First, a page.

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Cleaning pendulums

Dells

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Oct 18, 2019
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Isn’t it nice to have pendulums screwed together rather than pinned it makes so much easier to clean, has anyone had any success removing pins for cleaning, if so how did you do it, if not how do you clean them.
Dell
7CDBA303-007F-499A-BC5B-ED4A4386F830.jpeg CF53402A-C8F3-4602-8558-CAB28D6E36DD.jpeg
 

Ken M

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Feb 28, 2009
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I took apart my Kern pendulum (pinned) when I got it a few months ago. I bought a set of pin punches from Harbor Freight. The 1/16" pin punch bent to a 90 degree on two whacks. I bought a better quality 1/16" pin punch that works fine. The pins came out fairly easily and went back in just fine.

20211021_125130.jpg
 
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etmb61

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Oct 25, 2010
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Some have tapered pins, some don't. If it won't drive out one way, try from the other end.
 
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Wayne A

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Sep 24, 2019
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Much prefer the easy to take apart types, had mixed results with removing the pins. Some are so small I have used a little piece of pivot wire held in vise grips as a punch.

Wayne
 
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Schatznut

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Sep 26, 2020
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in the throes of a couple of pendulum restorations now. The Schatz pendulums came completely apart, allowing me to do a proper job of cleaning, polishing and waxing. I'm working on a Kundo miniature now and it's pinned together. Rather than take out the pins, I stripped it down as far as I could and tossed it in my tumble polisher. It took a while but the frame came out looking really good. The rest of the parts are routine polishing jobs.
 

Dells

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Oct 18, 2019
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Rather than take out the pins, I stripped it down as far as I could and tossed it in my tumble polisher. It took a while but the frame came out looking really good. The rest of the parts are routine polishing jobs.
What is a tumble polisher ?
I have 5 JUF pendulums from disc (easy ) but not underneath because it has same S/No as clock 1 arrow and 3 others only one is pinned..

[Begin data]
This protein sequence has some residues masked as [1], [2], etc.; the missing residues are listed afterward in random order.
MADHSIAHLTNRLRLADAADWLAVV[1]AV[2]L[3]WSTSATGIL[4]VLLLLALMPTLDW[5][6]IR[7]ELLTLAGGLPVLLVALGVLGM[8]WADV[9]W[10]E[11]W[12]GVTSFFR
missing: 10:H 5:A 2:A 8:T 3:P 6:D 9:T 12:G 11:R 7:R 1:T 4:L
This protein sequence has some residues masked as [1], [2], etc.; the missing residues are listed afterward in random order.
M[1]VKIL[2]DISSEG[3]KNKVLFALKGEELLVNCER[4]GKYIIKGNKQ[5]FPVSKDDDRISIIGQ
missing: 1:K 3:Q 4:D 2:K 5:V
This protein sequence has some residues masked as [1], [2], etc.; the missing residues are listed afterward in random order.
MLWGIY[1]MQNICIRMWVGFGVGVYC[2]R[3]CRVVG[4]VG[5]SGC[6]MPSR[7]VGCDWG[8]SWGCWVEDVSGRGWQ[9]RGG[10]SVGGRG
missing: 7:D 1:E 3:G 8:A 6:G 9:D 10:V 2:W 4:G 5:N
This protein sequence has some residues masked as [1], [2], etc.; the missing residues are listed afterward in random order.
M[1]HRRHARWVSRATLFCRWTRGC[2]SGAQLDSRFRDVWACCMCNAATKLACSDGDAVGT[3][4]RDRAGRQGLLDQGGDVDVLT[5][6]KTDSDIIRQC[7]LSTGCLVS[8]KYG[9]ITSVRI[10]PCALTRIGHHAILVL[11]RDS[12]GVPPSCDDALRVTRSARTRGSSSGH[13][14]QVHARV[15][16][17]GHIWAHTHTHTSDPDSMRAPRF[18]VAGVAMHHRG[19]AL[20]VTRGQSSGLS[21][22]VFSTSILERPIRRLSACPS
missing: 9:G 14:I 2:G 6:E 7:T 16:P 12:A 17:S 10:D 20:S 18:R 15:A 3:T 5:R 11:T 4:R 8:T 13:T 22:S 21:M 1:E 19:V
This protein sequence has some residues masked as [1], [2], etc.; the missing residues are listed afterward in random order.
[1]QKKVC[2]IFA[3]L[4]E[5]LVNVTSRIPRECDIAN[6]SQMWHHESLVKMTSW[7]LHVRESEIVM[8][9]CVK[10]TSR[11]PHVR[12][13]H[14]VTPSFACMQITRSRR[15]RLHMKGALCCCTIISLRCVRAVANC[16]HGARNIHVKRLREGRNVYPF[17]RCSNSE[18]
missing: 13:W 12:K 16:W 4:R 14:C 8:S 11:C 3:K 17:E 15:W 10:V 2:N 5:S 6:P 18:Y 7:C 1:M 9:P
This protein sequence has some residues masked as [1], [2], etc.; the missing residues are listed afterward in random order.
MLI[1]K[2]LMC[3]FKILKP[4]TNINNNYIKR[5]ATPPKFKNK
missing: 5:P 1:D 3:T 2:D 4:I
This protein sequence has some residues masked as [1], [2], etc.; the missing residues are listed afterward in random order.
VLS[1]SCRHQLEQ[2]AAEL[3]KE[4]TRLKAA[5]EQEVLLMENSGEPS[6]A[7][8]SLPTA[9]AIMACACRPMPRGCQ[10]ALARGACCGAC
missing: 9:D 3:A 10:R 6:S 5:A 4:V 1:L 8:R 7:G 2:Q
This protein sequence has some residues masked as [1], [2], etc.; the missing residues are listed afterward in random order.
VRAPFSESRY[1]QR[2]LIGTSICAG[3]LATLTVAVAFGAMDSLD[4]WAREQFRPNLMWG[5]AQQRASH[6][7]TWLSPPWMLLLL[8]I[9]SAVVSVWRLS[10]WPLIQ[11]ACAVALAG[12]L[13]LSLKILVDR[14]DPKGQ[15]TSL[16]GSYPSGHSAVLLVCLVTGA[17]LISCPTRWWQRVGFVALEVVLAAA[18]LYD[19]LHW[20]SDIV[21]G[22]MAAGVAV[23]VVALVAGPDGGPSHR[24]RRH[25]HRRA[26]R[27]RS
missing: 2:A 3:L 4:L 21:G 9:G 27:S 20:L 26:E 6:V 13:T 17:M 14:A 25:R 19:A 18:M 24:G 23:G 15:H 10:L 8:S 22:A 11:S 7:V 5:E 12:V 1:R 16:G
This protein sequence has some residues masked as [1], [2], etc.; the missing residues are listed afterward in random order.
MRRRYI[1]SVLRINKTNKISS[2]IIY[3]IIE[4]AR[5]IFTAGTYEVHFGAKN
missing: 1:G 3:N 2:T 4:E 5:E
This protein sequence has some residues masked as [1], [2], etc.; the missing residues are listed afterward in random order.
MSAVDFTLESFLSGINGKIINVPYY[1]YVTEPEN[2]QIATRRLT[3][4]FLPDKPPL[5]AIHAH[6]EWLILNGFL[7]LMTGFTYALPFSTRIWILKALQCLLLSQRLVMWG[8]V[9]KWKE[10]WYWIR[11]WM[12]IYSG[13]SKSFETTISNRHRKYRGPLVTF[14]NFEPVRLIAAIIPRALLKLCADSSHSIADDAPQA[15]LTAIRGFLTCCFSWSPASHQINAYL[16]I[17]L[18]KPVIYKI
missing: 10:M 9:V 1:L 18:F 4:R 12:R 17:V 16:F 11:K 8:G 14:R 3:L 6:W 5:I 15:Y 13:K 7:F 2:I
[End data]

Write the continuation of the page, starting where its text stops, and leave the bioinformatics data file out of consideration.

Schatznut

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Sep 26, 2020
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What is a tumble polisher ?
I have 5 JUF pendulums from disc (easy ) but not underneath because it has same S/No as clock 1 arrow and 3 others only one is pinned..
It's a rock polisher. I use an abrasive that is an admixture of ground walnut shells and liquid car polish. The parts in the foreground are from a Kundo miniature I'm restoring at the moment. I removed the lacquer with acetone and then tumbled the parts one at at time in the polisher. Took a while, but the resulting finish is excellent.

IMG-3695.JPG IMG-3696.JPG
 
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Schatznut

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Attached is a photo of two Kundo pendulums - "after" and "before," if you will. I did no manual polishing on the refinished pendulum. I removed the lacquer using acetone and then tumbled the parts in the polisher shown above. The polishing was done in three separate runs - pendulum frame, small parts, and finally, the weights. This was done to (1) prevent any damage to the frame due to heavy parts (the weights) landing on it as it tumbled and (2) prevent nicks and scratches on the weights due to collisions against parts with sharp edges. Following tumbling, I blew off all parts with compressed air, wiped everything down with a soft cloth, oiled the frame mechanism, gave all parts a coat of wax and reassembled. Kundo pendulums.JPG
 

Dells

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Oct 18, 2019
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That looks very nice Shatznut
I will have to look into that would save a lot of elbow grease.
Thanks for sharing Dell
 

Schatznut

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Sep 26, 2020
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Great. Now I need one of them. How long does it take for the frame?
It's a slow process - it took about 24 hours for the frame and 12 hours for each of the other runs. But it runs unattended so you can just let it take as long as it needs.
 

Schatznut

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Sep 26, 2020
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After the 1st of the year, I'll get one. Where do you get the walnut?
It's a common abrasive that can be had at most industrial supply houses. Harbor Freight also carries it. It comes in different grades - I use the medium grit.
 

Dells

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Oct 18, 2019
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I am in the UK so will have to see if I can get it over here because it’s a pain cleaning some of them what’s the mixing rate.
 

Schatznut

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Sep 26, 2020
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I did a quick Google search for walnut abrasive in the UK and got plenty of hits. The tumbler should be no more than 1/3 full of abrasive. I generally add about a quarter of a cup of compound and mix it together thoroughly with a spatula prior to tumbling parts; otherwise the compound tends to clump up and not do much good.
 
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